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John Millar: on 10/31/09 at 21:30pm UTC, wrote I would tend to agree with Ari's definition. A Theory of Everything should...

Ari: on 10/28/09 at 5:44am UTC, wrote Greetings, Thank you for your comments. I agree that the proof relies on...

Jonathan Dickau: on 10/9/09 at 1:37am UTC, wrote Greetings, I just read your essay, and I'm not sure whether I like it or...

Ari Stophrenic: on 10/2/09 at 11:59am UTC, wrote Essay Abstract Since the beginning of civilization, the ultimate...


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October 21, 2019

CATEGORY: What's Ultimately Possible in Physics? Essay Contest (2009) [back]
TOPIC: On the Non-Existence of TOEs by Ari Stophrenic [refresh]
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Author Ari Stophrenic wrote on Oct. 2, 2009 @ 11:59 GMT
Essay Abstract

Since the beginning of civilization, the ultimate goal of science has been to discover one theory that is capable of both describing and predicting all physical phenomena in the Universe. Over the centuries since that time, many theories have been presented as candidates for the Theory of Everything (TOE), but as yet not a single theory has been successful in describing all of the known laws of physics. In this paper, we outline a proof that TOEs cannot exist, and that at best we can search for approximations to the full laws of nature.

Author Bio

Studied physics formally as an undergraduate student, before shifting careers. Continued to take graduate courses informally in physics and mathematics.

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Jonathan J. Dickau wrote on Oct. 9, 2009 @ 01:37 GMT

I just read your essay, and I'm not sure whether I like it or not. I feel you may be on to something, in the belief that there will always be something to learn, and in the assertion that there is no one theory which adequately explains all observable aspects of our universe. Perhaps there never will be, or can be.

I tend to feel like there is too strong a focus on finding one theory which, by its rightness, excludes all other theories - which we can call a Theory of Everything. I wrote in my contest essay that we should instead try to link up useful pieces of theory, as a more fruitful approach to ultimate unification.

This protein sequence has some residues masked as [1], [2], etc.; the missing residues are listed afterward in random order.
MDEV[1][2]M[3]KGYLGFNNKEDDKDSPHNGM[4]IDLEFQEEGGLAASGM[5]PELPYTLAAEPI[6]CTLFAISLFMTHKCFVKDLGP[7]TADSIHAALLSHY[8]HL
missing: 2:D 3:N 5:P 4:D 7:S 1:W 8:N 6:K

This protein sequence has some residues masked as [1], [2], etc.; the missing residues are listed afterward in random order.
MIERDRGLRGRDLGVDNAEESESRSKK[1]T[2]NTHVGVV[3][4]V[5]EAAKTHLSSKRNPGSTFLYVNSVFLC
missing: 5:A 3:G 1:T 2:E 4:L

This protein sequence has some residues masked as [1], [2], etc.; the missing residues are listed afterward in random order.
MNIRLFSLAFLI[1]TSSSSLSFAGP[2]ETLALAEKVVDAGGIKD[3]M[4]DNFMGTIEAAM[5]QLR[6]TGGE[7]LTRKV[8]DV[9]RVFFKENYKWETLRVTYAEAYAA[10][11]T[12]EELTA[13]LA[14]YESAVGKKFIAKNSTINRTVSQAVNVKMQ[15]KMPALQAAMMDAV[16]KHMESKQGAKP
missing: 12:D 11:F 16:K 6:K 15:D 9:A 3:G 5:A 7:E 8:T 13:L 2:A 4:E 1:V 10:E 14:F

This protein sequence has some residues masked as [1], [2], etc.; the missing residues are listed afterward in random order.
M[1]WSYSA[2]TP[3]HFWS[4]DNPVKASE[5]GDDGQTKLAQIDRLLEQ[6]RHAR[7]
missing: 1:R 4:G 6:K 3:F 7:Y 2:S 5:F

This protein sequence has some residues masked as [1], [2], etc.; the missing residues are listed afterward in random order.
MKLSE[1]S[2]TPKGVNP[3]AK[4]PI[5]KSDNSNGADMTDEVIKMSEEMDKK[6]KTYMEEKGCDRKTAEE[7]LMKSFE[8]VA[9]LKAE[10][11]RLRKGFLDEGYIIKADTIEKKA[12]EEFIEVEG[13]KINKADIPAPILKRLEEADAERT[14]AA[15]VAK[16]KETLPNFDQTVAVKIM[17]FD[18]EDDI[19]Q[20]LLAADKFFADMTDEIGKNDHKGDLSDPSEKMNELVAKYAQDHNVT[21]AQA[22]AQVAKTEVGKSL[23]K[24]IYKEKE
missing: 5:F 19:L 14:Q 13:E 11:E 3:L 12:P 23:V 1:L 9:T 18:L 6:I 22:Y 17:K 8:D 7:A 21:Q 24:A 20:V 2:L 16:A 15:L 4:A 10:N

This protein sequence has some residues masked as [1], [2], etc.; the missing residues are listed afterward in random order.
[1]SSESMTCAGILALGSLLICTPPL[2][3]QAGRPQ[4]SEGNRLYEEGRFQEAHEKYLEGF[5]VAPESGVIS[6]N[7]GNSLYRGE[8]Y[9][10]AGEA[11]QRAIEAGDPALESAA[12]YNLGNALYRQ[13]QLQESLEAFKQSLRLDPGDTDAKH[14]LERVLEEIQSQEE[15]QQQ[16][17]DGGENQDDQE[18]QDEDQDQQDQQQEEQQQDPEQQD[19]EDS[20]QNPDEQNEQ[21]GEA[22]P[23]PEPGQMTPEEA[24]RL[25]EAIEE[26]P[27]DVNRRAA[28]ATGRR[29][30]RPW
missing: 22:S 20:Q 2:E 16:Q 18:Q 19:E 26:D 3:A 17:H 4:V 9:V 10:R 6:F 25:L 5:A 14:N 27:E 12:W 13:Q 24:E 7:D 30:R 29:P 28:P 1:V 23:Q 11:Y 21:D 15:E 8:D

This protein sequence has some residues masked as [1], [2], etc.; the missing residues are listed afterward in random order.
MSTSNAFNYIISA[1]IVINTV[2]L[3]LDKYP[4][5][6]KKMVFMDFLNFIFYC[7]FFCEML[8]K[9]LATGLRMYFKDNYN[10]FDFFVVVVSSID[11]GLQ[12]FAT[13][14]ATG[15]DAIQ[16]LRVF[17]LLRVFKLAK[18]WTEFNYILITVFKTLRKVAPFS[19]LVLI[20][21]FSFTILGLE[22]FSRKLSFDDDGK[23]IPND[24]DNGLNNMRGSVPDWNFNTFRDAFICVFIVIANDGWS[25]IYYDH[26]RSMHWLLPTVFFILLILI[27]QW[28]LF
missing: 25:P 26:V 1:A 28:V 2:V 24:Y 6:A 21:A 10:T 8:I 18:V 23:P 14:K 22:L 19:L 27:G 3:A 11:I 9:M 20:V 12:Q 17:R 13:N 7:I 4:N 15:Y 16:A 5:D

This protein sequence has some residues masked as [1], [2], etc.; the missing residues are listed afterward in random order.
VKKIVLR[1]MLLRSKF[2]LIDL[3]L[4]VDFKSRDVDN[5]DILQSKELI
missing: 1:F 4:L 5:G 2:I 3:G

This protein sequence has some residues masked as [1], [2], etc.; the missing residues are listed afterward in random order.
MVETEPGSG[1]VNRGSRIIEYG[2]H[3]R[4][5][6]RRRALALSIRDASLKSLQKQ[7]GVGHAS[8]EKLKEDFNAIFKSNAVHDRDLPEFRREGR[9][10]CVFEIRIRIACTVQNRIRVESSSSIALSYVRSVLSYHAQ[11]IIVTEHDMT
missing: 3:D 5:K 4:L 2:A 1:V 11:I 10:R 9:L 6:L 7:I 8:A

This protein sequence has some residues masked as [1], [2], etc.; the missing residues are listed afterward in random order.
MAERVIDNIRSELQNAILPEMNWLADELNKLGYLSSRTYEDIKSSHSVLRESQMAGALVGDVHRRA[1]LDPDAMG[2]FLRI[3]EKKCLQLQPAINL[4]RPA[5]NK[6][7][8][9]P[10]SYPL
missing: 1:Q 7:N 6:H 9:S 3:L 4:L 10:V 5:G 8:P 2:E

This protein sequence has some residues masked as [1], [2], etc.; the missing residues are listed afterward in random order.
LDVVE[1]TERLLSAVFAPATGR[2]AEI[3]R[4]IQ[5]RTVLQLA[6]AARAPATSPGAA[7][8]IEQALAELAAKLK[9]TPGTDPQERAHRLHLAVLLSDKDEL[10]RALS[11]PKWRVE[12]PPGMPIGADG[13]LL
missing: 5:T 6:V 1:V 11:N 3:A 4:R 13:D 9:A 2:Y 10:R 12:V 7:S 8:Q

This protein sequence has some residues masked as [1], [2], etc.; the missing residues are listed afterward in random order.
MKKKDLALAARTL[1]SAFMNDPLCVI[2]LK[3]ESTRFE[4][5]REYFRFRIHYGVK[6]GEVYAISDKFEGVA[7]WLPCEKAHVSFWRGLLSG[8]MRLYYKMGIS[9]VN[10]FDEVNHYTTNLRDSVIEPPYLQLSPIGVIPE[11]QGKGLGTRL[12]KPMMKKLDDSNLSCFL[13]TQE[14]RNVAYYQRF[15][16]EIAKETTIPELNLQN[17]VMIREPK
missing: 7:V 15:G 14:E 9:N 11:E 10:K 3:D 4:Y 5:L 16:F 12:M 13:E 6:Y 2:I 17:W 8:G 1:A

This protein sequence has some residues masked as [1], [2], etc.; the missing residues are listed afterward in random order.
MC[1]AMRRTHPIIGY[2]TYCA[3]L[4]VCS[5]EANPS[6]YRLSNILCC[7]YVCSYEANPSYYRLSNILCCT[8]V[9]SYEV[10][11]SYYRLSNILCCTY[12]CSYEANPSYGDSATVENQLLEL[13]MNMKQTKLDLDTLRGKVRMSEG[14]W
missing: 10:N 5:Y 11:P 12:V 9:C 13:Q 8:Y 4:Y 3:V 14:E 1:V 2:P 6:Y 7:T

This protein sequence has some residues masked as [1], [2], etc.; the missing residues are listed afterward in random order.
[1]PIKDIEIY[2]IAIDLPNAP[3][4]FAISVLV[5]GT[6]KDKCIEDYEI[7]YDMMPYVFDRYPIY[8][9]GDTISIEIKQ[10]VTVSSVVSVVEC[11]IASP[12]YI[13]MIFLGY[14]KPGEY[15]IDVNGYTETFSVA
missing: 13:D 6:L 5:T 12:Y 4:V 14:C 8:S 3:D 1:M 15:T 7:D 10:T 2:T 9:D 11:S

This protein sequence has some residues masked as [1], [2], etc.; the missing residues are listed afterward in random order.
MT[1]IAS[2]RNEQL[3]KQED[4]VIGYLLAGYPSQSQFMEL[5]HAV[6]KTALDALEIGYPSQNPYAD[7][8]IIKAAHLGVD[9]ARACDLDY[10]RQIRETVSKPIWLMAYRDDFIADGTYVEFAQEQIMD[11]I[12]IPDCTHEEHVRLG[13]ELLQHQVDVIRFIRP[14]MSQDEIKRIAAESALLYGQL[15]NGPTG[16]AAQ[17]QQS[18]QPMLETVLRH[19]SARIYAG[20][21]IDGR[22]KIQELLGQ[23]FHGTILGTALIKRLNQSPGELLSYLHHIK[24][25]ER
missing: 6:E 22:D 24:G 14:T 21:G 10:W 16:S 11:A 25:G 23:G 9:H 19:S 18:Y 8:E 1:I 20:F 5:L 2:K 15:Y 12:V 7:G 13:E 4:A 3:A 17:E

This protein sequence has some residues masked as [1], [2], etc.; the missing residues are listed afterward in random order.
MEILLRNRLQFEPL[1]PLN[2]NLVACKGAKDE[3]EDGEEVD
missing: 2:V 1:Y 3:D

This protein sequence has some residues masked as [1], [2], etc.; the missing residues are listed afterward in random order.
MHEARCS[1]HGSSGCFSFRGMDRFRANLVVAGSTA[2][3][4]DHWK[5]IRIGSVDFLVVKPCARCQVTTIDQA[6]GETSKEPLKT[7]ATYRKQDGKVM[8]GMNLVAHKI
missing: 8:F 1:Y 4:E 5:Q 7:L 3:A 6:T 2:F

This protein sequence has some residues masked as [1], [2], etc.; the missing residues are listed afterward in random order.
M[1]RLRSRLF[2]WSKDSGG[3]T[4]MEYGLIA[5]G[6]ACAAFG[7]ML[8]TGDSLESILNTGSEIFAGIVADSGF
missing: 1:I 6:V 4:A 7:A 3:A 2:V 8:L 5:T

But although the proof was clever, it was only the clever way you defined some of the important terms - that allowed you to make a proof which appears valid. This does not clearly show that a TOE (as it is more commonly defined) is a strict impossibility, nor will it keep people from trying.

I do like that you allowed for many possible TOEs to coexist, in your formulation. I tend to believe that when several different theories all point to a similar result, this generally indicates there's something of note, worthy of further investigation. So; I feel that though there may be no absolutely valid TOE, there may be any number of practical TOEs that describe our universe well. Why settle for just one, right?

Good Luck,

Jonathan J. Dickau

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Ari wrote on Oct. 28, 2009 @ 05:44 GMT

Thank you for your comments.

I agree that the proof relies on how one defines a TOE. I tend to think that if it is meant to be a theory of everything, then there should be nothing in it that needs to be measured or selected. For example, string theory is suggested as a possible theory of everything, but it still includes selecting symmetry groups and arbitrary valued parameters. To me, that means that even if it describes everything, you still need another theory to explain why each parameter takes the values it does. That is really why I define TOEs that way - so that the theory actually describes everything with no further input.

Of course as you say, there could be several theories which all approximate reality even if there is no final theory of everything.

Good luck to you to.

Ari Stophrenic

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John Millar wrote on Oct. 31, 2009 @ 21:30 GMT
I would tend to agree with Ari's definition. A Theory of Everything should by virtue of its name predict EVERYTHING in the Universe. To me that should include the value of every coupling constant. I don't think a TOE can be a TOE if it relies on measuring these things.

Just my two cents worth.

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